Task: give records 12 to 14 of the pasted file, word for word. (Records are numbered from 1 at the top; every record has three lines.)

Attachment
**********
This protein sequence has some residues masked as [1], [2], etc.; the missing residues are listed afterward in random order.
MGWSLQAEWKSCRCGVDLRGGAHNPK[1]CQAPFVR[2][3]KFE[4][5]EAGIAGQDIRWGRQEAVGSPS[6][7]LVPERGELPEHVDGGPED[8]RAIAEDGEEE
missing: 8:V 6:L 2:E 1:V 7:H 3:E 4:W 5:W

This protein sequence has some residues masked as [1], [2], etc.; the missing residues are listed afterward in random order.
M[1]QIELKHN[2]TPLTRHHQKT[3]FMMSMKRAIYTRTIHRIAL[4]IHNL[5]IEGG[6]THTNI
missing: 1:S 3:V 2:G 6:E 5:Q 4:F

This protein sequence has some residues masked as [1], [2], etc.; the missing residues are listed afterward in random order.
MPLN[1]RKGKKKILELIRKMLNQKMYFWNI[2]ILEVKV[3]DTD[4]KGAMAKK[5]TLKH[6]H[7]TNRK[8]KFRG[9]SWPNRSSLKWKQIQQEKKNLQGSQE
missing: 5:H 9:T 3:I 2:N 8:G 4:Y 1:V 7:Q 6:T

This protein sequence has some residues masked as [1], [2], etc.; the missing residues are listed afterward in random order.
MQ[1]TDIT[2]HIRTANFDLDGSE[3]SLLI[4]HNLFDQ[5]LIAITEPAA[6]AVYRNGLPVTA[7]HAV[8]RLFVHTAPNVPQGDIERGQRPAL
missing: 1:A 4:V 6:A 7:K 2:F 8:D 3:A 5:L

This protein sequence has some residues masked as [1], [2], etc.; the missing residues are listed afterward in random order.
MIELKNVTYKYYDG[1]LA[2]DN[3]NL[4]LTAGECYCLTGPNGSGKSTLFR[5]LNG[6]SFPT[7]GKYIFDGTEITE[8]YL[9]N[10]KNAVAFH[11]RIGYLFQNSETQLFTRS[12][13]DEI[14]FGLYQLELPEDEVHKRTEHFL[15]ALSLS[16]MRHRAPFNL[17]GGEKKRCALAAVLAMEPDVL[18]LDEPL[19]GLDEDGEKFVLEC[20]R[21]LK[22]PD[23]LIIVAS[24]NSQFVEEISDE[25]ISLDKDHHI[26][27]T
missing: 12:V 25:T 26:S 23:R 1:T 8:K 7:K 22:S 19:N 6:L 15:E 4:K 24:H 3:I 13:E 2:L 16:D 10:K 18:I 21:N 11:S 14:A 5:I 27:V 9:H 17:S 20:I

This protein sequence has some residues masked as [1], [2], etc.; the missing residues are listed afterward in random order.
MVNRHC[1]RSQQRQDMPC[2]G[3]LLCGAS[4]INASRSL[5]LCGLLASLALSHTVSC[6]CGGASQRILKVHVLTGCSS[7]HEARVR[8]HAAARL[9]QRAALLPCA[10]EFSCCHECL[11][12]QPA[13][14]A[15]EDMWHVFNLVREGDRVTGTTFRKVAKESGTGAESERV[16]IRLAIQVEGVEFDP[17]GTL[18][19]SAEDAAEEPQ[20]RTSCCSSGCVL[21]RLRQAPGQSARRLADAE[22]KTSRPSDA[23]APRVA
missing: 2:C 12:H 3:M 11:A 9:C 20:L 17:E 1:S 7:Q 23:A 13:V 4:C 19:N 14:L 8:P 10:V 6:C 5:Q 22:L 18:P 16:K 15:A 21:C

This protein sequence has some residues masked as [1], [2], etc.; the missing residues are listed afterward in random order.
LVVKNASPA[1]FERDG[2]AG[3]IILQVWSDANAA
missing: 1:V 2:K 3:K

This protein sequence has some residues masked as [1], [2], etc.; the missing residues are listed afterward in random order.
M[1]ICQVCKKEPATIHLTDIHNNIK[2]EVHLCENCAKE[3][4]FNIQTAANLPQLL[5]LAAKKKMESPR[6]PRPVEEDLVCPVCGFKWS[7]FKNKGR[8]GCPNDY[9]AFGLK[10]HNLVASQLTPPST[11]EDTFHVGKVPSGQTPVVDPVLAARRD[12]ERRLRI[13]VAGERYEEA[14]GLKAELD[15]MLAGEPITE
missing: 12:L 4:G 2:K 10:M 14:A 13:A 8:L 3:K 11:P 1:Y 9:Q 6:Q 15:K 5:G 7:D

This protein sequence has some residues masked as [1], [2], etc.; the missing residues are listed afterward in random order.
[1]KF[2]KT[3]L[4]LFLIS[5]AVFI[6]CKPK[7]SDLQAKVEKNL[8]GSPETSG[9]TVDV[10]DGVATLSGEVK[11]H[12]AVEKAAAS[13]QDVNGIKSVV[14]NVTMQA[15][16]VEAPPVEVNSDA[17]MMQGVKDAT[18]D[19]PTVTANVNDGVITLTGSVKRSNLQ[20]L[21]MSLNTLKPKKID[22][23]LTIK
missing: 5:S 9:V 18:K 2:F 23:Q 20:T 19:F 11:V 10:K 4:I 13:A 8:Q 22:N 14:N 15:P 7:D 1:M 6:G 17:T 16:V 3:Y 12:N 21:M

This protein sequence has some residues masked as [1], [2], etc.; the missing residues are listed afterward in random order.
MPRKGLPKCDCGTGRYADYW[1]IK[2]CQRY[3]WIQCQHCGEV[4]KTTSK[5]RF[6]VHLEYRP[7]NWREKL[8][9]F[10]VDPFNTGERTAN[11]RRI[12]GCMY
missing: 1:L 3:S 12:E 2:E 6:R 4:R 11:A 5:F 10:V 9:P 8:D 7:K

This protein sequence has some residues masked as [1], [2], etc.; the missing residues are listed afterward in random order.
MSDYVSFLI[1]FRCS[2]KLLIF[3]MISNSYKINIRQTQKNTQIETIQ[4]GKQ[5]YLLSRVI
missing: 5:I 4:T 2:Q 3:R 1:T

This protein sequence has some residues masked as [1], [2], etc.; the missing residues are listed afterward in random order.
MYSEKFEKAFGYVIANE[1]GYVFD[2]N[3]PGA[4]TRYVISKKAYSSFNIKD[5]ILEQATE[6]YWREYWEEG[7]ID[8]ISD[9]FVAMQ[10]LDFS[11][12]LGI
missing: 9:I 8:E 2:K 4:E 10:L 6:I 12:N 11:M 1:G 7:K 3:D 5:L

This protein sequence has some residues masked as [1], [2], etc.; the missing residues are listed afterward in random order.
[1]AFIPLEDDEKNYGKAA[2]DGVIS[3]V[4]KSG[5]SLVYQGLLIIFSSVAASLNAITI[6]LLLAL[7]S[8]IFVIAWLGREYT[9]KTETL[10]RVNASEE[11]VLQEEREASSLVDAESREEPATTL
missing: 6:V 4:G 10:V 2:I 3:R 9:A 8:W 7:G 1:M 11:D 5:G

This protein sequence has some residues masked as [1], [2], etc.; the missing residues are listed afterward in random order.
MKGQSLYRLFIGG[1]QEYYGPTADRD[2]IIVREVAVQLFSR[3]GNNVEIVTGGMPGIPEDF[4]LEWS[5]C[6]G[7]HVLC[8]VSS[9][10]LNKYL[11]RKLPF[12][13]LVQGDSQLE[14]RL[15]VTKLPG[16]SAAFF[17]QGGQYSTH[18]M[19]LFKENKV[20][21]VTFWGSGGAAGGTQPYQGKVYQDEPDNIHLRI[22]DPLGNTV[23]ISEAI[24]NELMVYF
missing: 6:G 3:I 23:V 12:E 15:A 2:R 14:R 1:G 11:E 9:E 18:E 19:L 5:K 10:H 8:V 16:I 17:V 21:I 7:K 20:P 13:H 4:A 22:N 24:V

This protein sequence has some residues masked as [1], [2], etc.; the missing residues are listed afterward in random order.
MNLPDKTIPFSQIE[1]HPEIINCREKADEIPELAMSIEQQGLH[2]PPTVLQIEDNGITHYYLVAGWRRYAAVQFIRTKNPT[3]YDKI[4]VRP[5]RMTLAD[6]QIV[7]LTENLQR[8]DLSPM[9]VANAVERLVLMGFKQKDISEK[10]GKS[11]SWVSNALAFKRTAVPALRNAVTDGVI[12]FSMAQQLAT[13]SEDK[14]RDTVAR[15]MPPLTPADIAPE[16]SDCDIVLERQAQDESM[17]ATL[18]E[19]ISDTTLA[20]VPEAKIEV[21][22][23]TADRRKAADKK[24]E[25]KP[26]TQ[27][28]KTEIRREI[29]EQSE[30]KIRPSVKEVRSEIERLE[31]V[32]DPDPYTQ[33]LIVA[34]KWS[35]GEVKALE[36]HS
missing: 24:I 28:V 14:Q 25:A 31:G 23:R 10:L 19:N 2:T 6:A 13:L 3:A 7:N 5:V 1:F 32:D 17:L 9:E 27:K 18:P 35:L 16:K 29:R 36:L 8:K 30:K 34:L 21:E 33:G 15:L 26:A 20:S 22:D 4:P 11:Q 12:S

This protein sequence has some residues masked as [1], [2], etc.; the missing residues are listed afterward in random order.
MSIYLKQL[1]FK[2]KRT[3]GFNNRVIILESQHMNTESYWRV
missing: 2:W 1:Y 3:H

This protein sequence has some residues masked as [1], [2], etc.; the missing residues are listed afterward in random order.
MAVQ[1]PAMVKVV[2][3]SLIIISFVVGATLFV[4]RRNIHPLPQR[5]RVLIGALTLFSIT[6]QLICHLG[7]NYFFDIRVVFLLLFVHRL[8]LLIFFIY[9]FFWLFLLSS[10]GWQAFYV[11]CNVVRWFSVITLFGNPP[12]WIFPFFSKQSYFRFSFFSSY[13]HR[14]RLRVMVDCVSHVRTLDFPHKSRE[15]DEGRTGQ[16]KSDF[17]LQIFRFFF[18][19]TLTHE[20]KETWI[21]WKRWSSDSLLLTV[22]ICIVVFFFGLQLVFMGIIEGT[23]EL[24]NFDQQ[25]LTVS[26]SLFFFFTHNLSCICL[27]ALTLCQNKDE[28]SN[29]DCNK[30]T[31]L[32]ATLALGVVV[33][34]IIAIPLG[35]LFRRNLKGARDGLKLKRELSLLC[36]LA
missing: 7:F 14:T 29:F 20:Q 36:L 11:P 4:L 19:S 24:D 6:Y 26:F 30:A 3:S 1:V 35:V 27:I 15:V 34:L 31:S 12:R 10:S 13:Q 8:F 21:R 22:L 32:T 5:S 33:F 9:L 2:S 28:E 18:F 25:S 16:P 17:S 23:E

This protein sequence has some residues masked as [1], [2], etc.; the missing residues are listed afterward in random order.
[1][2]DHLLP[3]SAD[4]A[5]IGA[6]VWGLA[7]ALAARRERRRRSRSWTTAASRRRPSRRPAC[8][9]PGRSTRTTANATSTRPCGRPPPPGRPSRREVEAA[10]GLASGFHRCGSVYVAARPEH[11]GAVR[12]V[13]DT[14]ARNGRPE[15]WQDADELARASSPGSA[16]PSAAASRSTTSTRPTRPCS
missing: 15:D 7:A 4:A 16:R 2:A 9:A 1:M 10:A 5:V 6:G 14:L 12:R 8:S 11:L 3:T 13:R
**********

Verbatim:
This protein sequence has some residues masked as [1], [2], etc.; the missing residues are listed afterward in random order.
MYSEKFEKAFGYVIANE[1]GYVFD[2]N[3]PGA[4]TRYVISKKAYSSFNIKD[5]ILEQATE[6]YWREYWEEG[7]ID[8]ISD[9]FVAMQ[10]LDFS[11][12]LGI
missing: 9:I 8:E 2:K 4:E 10:L 6:I 12:N 11:M 1:G 7:K 3:D 5:L

This protein sequence has some residues masked as [1], [2], etc.; the missing residues are listed afterward in random order.
[1]AFIPLEDDEKNYGKAA[2]DGVIS[3]V[4]KSG[5]SLVYQGLLIIFSSVAASLNAITI[6]LLLAL[7]S[8]IFVIAWLGREYT[9]KTETL[10]RVNASEE[11]VLQEEREASSLVDAESREEPATTL
missing: 6:V 4:G 10:V 2:I 3:R 9:A 8:W 7:G 1:M 11:D 5:G

This protein sequence has some residues masked as [1], [2], etc.; the missing residues are listed afterward in random order.
MKGQSLYRLFIGG[1]QEYYGPTADRD[2]IIVREVAVQLFSR[3]GNNVEIVTGGMPGIPEDF[4]LEWS[5]C[6]G[7]HVLC[8]VSS[9][10]LNKYL[11]RKLPF[12][13]LVQGDSQLE[14]RL[15]VTKLPG[16]SAAFF[17]QGGQYSTH[18]M[19]LFKENKV[20][21]VTFWGSGGAAGGTQPYQGKVYQDEPDNIHLRI[22]DPLGNTV[23]ISEAI[24]NELMVYF
missing: 6:G 3:I 23:V 12:E 15:A 2:R 14:R 1:G 11:E 9:E 18:E 19:L 5:K 10:H 8:V 16:I 17:V 21:I 7:K 20:P 13:H 4:A 22:N 24:V